As predicted, I started off blah. Or is it "blahly"? Whatever it is, it felt yucky. The first half of the course wandered through farm/ranchland. At M4, the course ran through a papermill. Ok, not technically through the main building, but the buildings were on both sides. Last year, this was where I went offroad to visit a portapotty in the middle of nowhere. This year, I looked for the portapotty, but it was gone. This was ok; I didn't need to go :-). I just wanted to spot it for nostalgic reasons. Isn't that weird? As I approach 200 marathons, some of my memories involve portapotties. Right-e-o.
The ABC guy showed up somewhere in here to film me as well as a couple other folks. He'd be on the side of the road with his camera. Then after I had passed, he'd drive ahead, set up, and do it again. A bit later, he drove up next to me and filmed me for a minute or so while he drove. Is this legal? It felt incredibly strange, and it seemed like far longer than a minute. I enjoy speaking in front of people. If you've read enough of these reports, you know I usually don't mind being the center of attention. Heck, I run in pink. But by the end of that minute, I was beginning to feel incredibly self-conscious. Hmm. I can't imagine being an elite at the front of a big race with motorcycles and cameras on me for a couple hours. Luckily, Mr "about 3:45" won't ever have to face that. Heh.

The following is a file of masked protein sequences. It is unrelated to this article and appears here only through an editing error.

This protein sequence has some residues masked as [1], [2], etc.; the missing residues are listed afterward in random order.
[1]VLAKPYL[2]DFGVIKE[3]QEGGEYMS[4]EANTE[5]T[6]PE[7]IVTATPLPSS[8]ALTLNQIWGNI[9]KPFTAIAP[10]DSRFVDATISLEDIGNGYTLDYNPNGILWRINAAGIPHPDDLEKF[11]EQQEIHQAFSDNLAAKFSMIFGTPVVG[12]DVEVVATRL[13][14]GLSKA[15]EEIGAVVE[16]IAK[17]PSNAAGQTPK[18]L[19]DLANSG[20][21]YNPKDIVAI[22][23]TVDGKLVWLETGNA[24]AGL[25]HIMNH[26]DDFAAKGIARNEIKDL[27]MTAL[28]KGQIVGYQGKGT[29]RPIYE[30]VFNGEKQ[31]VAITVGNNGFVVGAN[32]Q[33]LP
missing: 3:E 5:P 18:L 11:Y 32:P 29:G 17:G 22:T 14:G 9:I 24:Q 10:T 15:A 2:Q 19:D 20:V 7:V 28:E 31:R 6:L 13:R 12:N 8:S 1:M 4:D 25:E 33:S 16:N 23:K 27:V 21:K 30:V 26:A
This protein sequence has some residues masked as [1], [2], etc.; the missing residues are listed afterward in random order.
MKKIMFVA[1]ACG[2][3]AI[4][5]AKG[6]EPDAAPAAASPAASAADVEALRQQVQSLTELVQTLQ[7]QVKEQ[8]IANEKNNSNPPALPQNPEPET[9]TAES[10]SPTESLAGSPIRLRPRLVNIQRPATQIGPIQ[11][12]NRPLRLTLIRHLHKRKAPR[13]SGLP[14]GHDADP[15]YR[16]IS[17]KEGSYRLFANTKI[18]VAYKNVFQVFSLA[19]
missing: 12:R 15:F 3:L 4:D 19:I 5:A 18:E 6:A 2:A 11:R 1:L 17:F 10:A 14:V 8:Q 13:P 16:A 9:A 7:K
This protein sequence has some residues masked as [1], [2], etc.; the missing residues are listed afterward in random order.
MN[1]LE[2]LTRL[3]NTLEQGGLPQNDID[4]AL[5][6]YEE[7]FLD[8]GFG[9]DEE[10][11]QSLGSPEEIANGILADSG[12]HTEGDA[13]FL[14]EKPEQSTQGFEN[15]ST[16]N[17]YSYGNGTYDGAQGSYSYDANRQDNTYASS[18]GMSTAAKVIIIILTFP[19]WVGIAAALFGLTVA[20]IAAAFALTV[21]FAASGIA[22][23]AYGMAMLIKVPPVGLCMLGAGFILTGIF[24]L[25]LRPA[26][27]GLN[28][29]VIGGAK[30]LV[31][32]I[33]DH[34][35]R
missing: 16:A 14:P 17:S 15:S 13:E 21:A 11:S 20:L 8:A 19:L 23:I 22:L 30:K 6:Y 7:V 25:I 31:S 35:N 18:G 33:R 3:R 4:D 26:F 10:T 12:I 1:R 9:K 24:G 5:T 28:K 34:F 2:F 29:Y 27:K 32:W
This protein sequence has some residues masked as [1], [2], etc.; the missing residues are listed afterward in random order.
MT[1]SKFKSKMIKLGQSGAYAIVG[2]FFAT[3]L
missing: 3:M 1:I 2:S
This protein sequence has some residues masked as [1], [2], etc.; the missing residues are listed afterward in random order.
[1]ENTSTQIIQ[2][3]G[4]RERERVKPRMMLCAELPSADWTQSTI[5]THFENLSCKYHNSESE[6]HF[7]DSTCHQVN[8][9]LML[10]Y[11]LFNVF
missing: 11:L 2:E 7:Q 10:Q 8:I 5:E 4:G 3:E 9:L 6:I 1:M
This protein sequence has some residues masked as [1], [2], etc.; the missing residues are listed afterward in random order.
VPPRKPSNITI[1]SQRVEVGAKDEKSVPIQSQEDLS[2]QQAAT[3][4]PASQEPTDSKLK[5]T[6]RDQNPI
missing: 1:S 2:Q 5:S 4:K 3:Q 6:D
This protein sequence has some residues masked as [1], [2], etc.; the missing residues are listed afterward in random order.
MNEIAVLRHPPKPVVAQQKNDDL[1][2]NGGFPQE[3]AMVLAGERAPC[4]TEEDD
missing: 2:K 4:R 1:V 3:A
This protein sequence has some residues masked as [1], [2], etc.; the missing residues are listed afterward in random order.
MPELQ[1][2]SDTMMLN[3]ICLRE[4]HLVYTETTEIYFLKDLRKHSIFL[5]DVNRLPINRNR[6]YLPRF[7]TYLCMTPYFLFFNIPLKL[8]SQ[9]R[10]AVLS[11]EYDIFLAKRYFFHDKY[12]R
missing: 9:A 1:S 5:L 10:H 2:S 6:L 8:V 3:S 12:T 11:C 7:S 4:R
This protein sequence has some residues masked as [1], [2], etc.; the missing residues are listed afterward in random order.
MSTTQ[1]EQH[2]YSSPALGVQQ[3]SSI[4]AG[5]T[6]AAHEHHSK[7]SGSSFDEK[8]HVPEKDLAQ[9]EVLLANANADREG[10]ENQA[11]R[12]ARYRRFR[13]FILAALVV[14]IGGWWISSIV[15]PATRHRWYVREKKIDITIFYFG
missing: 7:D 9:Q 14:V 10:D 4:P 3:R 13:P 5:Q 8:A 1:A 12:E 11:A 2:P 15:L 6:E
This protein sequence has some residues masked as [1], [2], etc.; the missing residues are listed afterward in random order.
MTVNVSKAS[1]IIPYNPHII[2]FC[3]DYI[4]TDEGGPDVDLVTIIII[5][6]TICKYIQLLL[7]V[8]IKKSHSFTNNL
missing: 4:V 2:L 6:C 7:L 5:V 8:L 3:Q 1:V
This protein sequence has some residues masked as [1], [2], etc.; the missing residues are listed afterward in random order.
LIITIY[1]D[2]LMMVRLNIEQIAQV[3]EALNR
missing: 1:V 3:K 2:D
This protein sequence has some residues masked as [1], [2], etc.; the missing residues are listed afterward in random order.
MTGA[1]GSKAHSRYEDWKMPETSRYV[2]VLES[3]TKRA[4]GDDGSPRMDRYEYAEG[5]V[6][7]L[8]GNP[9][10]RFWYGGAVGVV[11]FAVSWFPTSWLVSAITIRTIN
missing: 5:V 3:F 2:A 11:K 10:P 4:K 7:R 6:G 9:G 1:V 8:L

I hit the halfway point at 1:53. To actually beat 3:45, I'd have to run a negative split. For "about 3:45", I was right on the money. Not bad for the blahs. The weather had indeed warmed up... and the ditchable shirt had long since been ditched. But it wasn't too warm, and the wind had not become a factor. Time for the big hill.
Going up the hill, I passed a guy walking up it backwards. I had a strong sense of deja vu... I'd seen him last year too. Seems as though he has weak or damaged quad muscles and he firmly believes that walking up the hill backwards is the only way he can get up it. Okey doke. Given that I passed him at M14ish, this meant he had been running faster than me before the hill. Perhaps he'd catch me again on the other side.